Longnecker says the good news for everyone below the threshold of CEO salaries, is that the salary gap has closed slightly since 2000.  The not-so-good news is that the salary gap separating CEO salaries, executive salaries, and the average worker salary is never going to be as small as some would like it to be. 

Mending the Gap: The CEO Salary Transparency Trend

Most agree that the best move a company can make is one toward fair, honest, and transparent compensation. In 2006, the U.S. Securities and Exchange Commission (SEC) updated its rules for for the disclosure of CEO salaries, and executive salaries. These new rules require that CEO salaries and executive salaries be explained in terms a layperson can understand.
Companies now must provide one number for total annual compensation for each executive, and reports have to include detailed information on pension and estimated severance packages. Internally, Milbourn says, companies should be clear about executive performance targets and how they translate to bonuses, stock grants, and increases in executive salaries.
Longnecker even suggests that the story of a CEO be told as part of orientation, so as to explain CEO responsibilities in conjunction with the salary of a CEO. “People need to understand what the CEO does, what he or she represents, what they value, and what they’ve done for the company so far,” he says.
Concern about the gap between the salary of a CEO and an average worker salary can in some ways be attributed to the generation gap in today’s workforce, says Longnecker. In generations past, salary was often a taboo topic but the 20- and 30-somethings of today want to know more than what the average salary of a CEO
“Employees want to understand how companies decide on CEO salaries and executive salaries. “Once they understand it,” says Longnecker, “they say, ‘okay, thanks.’ That’s all they need.” 
A clear view of the how, when, why, and what behind the salary of a CEO is not only good for morale and company confidence; it can even provide those on the low end of the salary scale with a roadmap to higher executive salaries. According to Moynihan, as companies continue to pull CEO salaries, and executive salaries out of the dark, people can start to see their own opportunities and the opportunities above them. “With this transparency,” he says, “employees can start to understand what it would take for them to become an executive and potentially reap some of the benefits.”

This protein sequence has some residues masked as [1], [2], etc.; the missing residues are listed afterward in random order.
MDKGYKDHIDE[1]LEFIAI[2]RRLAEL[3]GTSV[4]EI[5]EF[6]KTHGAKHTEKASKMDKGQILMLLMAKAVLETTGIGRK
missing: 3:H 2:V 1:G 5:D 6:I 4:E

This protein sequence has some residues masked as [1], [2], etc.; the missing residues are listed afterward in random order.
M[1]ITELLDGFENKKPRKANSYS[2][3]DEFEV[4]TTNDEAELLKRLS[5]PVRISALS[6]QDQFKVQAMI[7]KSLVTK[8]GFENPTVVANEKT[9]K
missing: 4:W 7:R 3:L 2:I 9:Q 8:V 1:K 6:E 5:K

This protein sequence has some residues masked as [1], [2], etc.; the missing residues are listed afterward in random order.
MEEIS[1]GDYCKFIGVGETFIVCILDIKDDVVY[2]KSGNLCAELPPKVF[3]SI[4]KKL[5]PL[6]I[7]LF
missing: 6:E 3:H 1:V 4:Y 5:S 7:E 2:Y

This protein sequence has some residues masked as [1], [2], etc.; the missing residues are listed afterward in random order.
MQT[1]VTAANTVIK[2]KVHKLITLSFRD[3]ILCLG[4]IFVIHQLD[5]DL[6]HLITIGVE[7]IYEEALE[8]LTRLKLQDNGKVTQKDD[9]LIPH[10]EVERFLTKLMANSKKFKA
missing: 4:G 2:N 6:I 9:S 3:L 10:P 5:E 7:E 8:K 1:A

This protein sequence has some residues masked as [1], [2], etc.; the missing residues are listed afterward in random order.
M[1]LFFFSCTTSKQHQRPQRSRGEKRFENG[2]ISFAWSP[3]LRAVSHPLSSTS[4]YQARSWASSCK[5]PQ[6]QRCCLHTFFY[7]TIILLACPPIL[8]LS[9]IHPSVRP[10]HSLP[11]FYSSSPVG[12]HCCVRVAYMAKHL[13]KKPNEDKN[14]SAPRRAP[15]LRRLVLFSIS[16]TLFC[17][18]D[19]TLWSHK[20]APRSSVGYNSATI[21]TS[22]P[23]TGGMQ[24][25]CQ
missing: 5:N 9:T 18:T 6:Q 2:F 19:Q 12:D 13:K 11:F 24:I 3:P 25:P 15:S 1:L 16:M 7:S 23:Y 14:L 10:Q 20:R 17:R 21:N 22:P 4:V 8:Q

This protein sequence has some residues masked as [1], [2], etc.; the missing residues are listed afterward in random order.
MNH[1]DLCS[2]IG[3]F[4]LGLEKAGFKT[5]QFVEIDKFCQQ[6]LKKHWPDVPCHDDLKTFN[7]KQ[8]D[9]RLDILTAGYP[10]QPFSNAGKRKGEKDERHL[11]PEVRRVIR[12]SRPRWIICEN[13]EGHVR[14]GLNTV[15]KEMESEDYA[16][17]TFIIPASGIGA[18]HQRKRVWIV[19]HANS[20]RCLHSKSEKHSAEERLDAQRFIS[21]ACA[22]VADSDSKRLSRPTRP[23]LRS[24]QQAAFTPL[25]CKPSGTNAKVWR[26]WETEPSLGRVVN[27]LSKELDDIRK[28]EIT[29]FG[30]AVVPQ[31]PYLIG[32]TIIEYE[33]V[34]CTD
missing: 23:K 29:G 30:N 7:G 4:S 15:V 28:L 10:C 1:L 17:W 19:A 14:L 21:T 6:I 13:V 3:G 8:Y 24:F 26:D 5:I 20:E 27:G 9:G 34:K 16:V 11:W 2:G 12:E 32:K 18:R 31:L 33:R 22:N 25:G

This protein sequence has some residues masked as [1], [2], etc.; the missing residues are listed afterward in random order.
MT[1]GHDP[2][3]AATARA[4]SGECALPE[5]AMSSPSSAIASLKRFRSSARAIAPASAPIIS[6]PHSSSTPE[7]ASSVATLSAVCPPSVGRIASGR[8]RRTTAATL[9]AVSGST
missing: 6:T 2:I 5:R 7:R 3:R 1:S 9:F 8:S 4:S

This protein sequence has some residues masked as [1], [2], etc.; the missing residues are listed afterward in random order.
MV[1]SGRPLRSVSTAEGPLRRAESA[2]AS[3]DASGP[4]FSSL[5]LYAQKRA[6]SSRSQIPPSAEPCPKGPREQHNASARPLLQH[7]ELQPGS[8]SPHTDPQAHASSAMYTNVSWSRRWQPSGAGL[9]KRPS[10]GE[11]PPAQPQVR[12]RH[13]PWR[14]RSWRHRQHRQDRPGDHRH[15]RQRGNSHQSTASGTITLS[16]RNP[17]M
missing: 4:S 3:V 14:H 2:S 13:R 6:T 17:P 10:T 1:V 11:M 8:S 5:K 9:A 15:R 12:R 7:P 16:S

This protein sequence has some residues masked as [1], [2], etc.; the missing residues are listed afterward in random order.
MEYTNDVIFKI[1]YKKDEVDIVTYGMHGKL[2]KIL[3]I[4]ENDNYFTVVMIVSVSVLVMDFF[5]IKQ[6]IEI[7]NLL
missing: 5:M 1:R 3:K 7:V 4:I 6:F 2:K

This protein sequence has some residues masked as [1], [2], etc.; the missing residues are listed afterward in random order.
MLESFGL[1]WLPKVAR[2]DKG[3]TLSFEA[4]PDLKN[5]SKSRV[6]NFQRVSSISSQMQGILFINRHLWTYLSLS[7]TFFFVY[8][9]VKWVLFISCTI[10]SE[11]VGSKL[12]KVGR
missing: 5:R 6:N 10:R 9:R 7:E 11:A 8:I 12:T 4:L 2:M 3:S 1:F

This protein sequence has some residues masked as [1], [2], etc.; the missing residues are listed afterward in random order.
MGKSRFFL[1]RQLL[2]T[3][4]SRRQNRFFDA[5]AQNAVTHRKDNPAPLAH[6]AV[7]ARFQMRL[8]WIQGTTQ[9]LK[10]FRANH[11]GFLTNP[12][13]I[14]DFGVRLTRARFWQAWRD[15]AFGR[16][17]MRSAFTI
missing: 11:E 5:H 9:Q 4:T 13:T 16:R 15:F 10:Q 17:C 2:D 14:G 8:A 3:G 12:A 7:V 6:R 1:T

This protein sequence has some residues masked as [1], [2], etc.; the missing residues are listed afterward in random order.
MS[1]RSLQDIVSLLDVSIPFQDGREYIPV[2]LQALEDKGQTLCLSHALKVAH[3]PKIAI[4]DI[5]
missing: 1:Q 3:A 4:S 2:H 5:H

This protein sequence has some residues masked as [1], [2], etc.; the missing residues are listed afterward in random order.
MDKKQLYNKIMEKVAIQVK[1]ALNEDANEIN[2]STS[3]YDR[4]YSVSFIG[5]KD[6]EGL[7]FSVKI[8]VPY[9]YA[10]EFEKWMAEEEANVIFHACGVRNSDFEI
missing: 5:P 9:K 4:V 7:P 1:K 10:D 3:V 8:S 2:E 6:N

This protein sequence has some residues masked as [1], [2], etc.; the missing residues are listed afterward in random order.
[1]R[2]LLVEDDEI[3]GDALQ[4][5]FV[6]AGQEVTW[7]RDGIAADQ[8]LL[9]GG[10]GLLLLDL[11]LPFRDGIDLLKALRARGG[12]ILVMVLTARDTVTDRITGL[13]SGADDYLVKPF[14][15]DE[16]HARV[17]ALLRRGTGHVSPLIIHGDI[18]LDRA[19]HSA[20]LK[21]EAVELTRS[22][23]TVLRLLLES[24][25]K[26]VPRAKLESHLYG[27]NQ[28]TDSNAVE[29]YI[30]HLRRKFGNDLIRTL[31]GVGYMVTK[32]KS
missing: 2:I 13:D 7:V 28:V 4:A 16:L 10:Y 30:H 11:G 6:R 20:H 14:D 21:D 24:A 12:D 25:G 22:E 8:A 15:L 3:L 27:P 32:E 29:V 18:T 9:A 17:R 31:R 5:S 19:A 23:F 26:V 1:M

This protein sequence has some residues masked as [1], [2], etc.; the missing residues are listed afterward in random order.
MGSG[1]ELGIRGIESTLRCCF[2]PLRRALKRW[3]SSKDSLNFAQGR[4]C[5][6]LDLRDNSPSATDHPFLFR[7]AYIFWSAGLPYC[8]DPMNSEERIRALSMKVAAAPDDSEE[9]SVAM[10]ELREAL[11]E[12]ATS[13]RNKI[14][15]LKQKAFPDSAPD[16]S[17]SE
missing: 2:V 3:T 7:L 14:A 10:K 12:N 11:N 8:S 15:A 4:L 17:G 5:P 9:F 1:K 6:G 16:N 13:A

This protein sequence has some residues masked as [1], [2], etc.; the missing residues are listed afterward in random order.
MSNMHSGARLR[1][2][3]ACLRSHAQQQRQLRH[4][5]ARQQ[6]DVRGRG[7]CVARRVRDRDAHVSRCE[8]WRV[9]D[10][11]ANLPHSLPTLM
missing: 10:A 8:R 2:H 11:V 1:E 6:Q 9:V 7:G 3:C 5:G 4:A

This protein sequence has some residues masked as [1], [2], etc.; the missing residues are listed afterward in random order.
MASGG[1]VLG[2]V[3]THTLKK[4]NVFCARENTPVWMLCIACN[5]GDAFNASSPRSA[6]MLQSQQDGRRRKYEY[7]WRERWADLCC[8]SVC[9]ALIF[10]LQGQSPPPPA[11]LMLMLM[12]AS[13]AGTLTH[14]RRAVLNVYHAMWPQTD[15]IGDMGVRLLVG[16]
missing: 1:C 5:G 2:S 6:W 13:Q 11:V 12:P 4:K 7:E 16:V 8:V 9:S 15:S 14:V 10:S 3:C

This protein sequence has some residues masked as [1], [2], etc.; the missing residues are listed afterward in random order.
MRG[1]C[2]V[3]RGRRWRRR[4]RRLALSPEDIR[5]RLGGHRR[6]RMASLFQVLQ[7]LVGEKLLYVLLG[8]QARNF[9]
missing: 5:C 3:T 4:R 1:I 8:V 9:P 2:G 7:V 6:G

Top CEO Salaries in the United States

Here are the top CEO salaries in America, according to the 2007-2008 special report on CEO compensation. To see the full report, visit
Rank Name Company Pay ($mil)
1 Lawrence J Ellison Oracle 192.92
2 Frederic M Poses Trane 127.10
3 Aubrey K McClendon Chesapeake Energy 116.89
4 Angelo R Mozilo Countrywide Financial 102.84
5 Howard D Schultz Starbucks 98.60
6 Nabeel Gareeb MEMC Electronic Mats 79.56
7 Daniel P Amos Aflac 75.16
8 Lloyd C Blankfein Goldman Sachs Group 73.72
9 Richard D Fairbank Capital One Financial 73.17
10 Bob R Simpson XTO Energy 72.27
11 Richard S Fuld Jr Lehman Bros Holdings 71.90
12 Steven Roth Vornado Realty 71.85
13 Marijn E Dekkers Thermo Fisher 69.00
14 Steven A Burd Safeway 67.17
15 Gregg L Engles Dean Foods 66.08
16 Nicholas D Chabraja General Dynamics 60.26
17 Leslie H Wexner Limited Brands 56.06
18 David C Novak Yum Brands 54.91
19 John T Chambers Cisco Systems 54.77
20 William R Berkley WR Berkley 54.60